Location: 235 Spadina Avenue, Toronto
Dainties has just two things on their menu: standard macarons with a Korean bent, and macaron ice cream sandwiches. I tried one of the ice cream sandwiches, and not surprisingly, it’s tasty. It turns out that when you specialize in just one thing, you can do it very, very well.
They have a bunch of traditional flavours like vanilla and pistachio, along with more Korean/Asian-infused flavours. I went with black sesame, and I enjoyed it thoroughly.
I’m not sure where they source their ice cream from (or if they make it themselves), but it’s clearly good stuff — it’s nice and creamy, and the flavour is aces. The nutty, somewhat earthy flavour of the black sesame complements the sweet cookies perfectly. And those macaron cookies are great; the combo of the chewy cookies and the rich ice cream is a clear winner.
The only issue: they serve it way, way, way (way way way) too cold. I could barely even bite through it at first. I waited something like 10 minutes and it was still a bit too firm, but I only have so much willpower when I’ve got a delicious ice cream sandwich in my hands.
Location: It’s a truck; check Instagram to see where they’re parked
Did I go right back to Nani’s Gelato after trying it for the first time the other day? Why yes, yes I did. What can I say; it’s really good.
This time I was able to try two flavours — pistachio, and tahini and black sesame. Both were absolutely outstanding.
Pistachio is a classic gelato flavour, and Nani’s knocks it out of the park. It has a vibrant pistachio flavour that, unlike so many other places, actually tastes like real pistachio — not pistachio flavouring.
The tahini and black sesame is just as good, with a toasty, intense tahini flavour, and a restrained amount of sweetness that lets the nutty sesame flavour shine through.
I really hope this place opens a permanent location soon, because I think it’s easily a contender for the best gelato in the city.
Location: 550 Highway 7, Richmond Hill
Sometimes, Asian desserts can be a bit of an acquired taste. With their emphasis on ingredients you don’t necessarily associate with sweets (like beans or tofu), unusual spices, and a very restrained level of sweetness, they can seem a bit odd if you’re not used to them.
If you are used to them, however? They’re delicious.
Sweet Turtle Desserts in the Times Square plaza in Richmond Hill is an absolute cornucopia of various Chinese puddings and sweet drinks (there are easily over a hundred items on the menu). I ordered the soya bean jelly with sesame, which is a creamy tofu-based pudding topped with a black sesame sauce.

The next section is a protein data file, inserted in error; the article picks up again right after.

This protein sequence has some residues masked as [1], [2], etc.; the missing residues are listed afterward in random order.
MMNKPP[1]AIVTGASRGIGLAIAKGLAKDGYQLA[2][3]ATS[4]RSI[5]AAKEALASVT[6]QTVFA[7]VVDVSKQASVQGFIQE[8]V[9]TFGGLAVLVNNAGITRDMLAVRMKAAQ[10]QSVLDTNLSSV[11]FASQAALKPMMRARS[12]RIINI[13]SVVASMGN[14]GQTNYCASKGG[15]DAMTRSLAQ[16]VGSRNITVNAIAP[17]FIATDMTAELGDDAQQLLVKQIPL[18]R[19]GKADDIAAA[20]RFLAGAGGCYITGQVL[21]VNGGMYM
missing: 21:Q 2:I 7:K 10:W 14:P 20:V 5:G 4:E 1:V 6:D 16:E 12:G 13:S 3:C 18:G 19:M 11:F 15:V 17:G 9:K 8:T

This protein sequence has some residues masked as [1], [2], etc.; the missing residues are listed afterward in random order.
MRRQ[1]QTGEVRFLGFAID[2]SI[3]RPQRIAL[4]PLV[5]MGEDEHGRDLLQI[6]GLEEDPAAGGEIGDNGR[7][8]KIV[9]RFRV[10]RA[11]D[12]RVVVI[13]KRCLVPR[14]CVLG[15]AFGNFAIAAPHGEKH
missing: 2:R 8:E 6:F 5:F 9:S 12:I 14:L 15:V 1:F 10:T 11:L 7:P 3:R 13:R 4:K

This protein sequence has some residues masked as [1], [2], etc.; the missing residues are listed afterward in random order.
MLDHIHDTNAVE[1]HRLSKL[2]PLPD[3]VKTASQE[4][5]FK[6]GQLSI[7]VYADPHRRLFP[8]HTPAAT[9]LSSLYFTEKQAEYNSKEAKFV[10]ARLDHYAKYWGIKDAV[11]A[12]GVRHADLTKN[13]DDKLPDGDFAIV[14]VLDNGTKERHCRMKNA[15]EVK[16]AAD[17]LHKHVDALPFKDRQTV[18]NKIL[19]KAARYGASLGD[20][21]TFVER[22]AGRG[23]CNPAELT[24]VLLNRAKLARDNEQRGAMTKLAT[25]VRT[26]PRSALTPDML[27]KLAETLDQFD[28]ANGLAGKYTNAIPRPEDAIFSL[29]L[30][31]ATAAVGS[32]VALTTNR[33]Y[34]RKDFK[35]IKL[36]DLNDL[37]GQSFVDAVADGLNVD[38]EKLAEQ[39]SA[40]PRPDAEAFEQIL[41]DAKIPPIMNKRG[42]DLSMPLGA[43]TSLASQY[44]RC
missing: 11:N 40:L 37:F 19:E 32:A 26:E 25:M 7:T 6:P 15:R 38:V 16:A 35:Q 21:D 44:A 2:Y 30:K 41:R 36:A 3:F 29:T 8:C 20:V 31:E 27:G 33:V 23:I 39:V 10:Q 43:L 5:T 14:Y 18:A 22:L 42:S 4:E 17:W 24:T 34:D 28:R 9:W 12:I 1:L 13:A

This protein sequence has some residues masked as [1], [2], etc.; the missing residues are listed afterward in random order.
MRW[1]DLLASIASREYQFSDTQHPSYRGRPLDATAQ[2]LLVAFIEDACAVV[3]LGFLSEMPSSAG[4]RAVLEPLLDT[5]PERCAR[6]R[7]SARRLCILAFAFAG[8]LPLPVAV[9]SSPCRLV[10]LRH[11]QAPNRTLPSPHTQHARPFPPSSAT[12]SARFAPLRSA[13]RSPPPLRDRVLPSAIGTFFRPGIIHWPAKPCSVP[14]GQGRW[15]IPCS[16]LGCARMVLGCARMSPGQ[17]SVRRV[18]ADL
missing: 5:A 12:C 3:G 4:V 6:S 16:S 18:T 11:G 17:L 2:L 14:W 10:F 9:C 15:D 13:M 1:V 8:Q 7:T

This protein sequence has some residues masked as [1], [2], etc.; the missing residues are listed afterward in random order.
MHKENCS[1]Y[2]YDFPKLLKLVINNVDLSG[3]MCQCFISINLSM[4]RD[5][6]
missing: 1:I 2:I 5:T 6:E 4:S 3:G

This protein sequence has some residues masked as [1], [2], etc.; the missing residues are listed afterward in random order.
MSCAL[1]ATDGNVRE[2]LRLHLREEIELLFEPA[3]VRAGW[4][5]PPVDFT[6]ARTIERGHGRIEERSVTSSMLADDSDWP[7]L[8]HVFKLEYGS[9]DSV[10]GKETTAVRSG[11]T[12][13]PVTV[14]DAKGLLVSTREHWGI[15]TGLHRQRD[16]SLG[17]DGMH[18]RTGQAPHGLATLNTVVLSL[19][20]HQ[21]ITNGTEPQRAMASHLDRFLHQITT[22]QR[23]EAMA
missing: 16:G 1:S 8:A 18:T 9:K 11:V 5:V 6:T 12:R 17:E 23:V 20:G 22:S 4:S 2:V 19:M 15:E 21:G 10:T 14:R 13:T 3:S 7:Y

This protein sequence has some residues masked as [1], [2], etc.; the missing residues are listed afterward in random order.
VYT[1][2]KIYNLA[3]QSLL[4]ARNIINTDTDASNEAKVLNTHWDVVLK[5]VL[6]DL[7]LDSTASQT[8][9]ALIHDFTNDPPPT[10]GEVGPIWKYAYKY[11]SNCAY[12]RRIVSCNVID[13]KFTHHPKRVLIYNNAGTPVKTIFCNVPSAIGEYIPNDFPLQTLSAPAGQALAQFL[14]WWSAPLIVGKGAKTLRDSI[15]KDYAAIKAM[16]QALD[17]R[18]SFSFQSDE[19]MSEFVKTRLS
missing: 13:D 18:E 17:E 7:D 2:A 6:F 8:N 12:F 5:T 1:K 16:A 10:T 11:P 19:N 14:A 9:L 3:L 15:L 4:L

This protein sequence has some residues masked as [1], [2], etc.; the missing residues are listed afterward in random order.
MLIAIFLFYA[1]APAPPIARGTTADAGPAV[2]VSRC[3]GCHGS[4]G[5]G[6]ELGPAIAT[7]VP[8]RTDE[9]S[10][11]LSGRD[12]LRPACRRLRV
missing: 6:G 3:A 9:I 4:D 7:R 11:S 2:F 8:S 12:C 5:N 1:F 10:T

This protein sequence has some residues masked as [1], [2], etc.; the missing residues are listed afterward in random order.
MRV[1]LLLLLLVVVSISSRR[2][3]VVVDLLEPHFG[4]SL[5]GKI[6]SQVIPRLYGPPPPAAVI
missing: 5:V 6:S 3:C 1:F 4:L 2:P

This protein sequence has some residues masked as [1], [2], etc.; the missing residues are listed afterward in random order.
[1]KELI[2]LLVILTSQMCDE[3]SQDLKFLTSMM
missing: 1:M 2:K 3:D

The tofu itself is completely unsweetened, with a luxuriously silky texture but very little flavour. It doesn’t seem like much, but that silkiness is surprisingly addictive.
The black sesame topping suits it very well, with a nice hit of sesame and just enough sweetness to keep things interesting. It’s quite good.
Location: 760 Queen Street West, Toronto
Taiyaki — a fish-shaped, waffle-like dessert that’s traditionally filled with tasty custard or red bean — is great. What’s not to like? It’s delicious.
But I was a little bit concerned that the taiyaki cones they’re serving at Sukoi Desserts might be one of those looks-first, taste-second Instagram-bait creations that have been popping up all over the city. The fact that I overheard the owners discussing the cost of bringing “influencers” to the shop certainly didn’t instill confidence.
You can customize your cone in a few different ways — the ice cream (they had black sesame and vanilla when I went), the filling (red bean, custard, or Nutella), and the topping (chocolate cookie crumbs, graham cracker crumbs, or sprinkles).
I got a black sesame / vanilla twist, a topping of cookie crumbs, and a filling of red bean.
It wasn’t the best thing I’ve ever eaten, but I wouldn’t call it empty Instagram bait, either. The ice cream was fine — it had a pronounced sesame flavour and an enjoyably subtle sweetness. It was a little grainy and not particularly creamy, but it wasn’t bad. I enjoyed it.
The taiyaki was easily the highlight. It was warm and fresh, with a pronounced crispiness on its exterior and a perfect amount of substance on its interior. The generous amount of tasty red bean filling complimented it perfectly.
Overall it’s a tasty enough dessert, but the middling ice cream mostly just gets in the way of the delicious taiyaki, so… I guess it kinda is Instagram bait. Oh well.
Location: 3160 Steeles Avenue East, Markham
Sasaki Fine Pastry is the latest gem I’ve discovered thanks to the inimitable Suresh Doss, who specializes in sussing out the best non-Western eats in the city, usually out in the ‘burbs. If you’re on Twitter and you’re not following him, I don’t even know what you’re doing with your life.
Sasaki specializes in daifuku, a Japanese dessert in which soft, chewy mochi is stuffed with various sweet fillings. On this particular visit they had seven flavours available; I tried mango cream, strawberry cream, yuzu cream, and sesame cream.
It’s easily the best mochi I’ve ever had. I like mochi, but it can sometimes be a little too gummy. But the version here had a delightfully delicate chew that almost melts in your mouth.
The subtly sweet, creamy fillings were all great, though the strawberry — which featured a mixture of strawberry cream and sweet red bean filling — was the highlight.
I also tried the red bean and cream doriyaki, which features a filling of sweet red bean and whipped cream that’s sandwiched between two little pancakes. Like the daifuki, this was super fresh, subtly sweet, and extremely delicious.